- Paperback: 272 pages
- Publisher: Learning Pubns; Revised edition (June 1985)
- Language: English
- ISBN-10: 1556910193
- ISBN-13: 978-1556910197
- Product Dimensions: 0.5 x 6.2 x 9.2 inches
- Shipping Weight: 14.4 ounces
- Average Customer Review: 4.9 out of 5 stars See all reviews (9 customer reviews)
- Amazon Best Sellers Rank: #8,207,473 in Books (See Top 100 in Books)
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Ceremonial Chemistry: The Ritual Persecution of Drugs, Addicts, and Pushers Revised Edition
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"This highly original and fully appropriate title, something we have come to expect from Szasz's books, heralds an excellent sociological analysis of man's past and present relationships with drugs....Szasz takes the reader through a religious scenario as imaginatively symbolic and insightfully analytic as any morality play can be." --This text refers to an out of print or unavailable edition of this title.
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Top customer reviews
Szasz states in the Preface to this 1974 book, "My aim in this book is at once simple and sweeping. First, I wish to identify the actual occurrences that constitute our so-called drug problem. I shall show that these phenomena in fact consist of the passionate promotion and panicky prohibition of various substances; the habitual use and the dreaded avoidance of certain drugs; and, most generally, the regulation---by language, law, custom, religion, and every other conceivable means of social and symbolic control---of certain kinds of ceremonial and sumptory behaviors."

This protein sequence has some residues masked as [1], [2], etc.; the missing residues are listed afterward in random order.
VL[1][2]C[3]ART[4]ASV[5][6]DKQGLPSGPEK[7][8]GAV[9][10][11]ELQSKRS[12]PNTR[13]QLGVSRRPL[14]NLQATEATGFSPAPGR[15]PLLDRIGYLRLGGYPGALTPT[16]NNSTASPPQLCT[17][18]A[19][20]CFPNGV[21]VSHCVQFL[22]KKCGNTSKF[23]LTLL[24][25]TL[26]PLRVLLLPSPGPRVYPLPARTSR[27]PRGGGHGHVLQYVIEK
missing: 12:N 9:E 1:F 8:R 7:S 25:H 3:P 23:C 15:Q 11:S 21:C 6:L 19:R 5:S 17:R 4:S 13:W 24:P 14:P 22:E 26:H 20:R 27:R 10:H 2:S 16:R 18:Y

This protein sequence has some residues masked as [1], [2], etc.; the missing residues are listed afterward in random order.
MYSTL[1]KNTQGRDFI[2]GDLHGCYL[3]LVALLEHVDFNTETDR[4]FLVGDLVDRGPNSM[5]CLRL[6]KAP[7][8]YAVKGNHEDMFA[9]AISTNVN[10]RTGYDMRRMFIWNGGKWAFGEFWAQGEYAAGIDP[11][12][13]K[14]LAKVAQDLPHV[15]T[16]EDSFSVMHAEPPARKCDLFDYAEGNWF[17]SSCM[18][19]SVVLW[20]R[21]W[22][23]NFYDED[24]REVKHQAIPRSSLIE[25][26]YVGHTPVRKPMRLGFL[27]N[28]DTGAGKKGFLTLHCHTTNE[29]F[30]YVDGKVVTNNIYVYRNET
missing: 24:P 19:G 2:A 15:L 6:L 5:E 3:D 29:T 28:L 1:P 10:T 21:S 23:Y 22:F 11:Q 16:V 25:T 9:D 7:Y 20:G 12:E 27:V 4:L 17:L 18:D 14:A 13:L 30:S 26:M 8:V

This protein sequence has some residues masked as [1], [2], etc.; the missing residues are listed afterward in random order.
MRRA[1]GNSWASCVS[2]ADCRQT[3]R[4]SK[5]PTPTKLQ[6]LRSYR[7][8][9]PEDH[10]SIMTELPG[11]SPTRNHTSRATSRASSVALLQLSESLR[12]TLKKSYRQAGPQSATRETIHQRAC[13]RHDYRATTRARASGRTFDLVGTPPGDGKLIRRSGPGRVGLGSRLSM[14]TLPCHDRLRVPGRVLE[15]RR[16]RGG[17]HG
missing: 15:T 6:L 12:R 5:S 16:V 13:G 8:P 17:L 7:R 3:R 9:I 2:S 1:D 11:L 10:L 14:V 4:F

Here are some representative quotations from the book:
"(W)e had no problem with drugs until we quite literally talked ourselves into having one: we declared first this and than that drug 'bad' and 'dangerous'; gave them nasty names like 'dope' and 'narcotic'; and passed laws prohibiting their use. The result: our present 'problems of drug abuse and drug addiction.'"
"(W)e oppose illicit drugs not because they are the wrong chemicals but because they are the wrong ceremonials."
"(A)lthough the physician OFTEN fails to help his obese patients, he NEVER fails to help himself---to the patient's (or insurance company's, or some other third party's) money."
"The Harrison Act, passed in 1914, aimed ostensibly at controlling addicts, was actually used to control physicians. This act ... made these drugs legally available only through a physician's prescription for the treatment of disease."
"I have tried to show that the view which a society and the individuals in it hold concerning the use and avoidance of drugs depends, in very large part, on whether people regard their reasons for doing what they want to do as temptations or as impulses."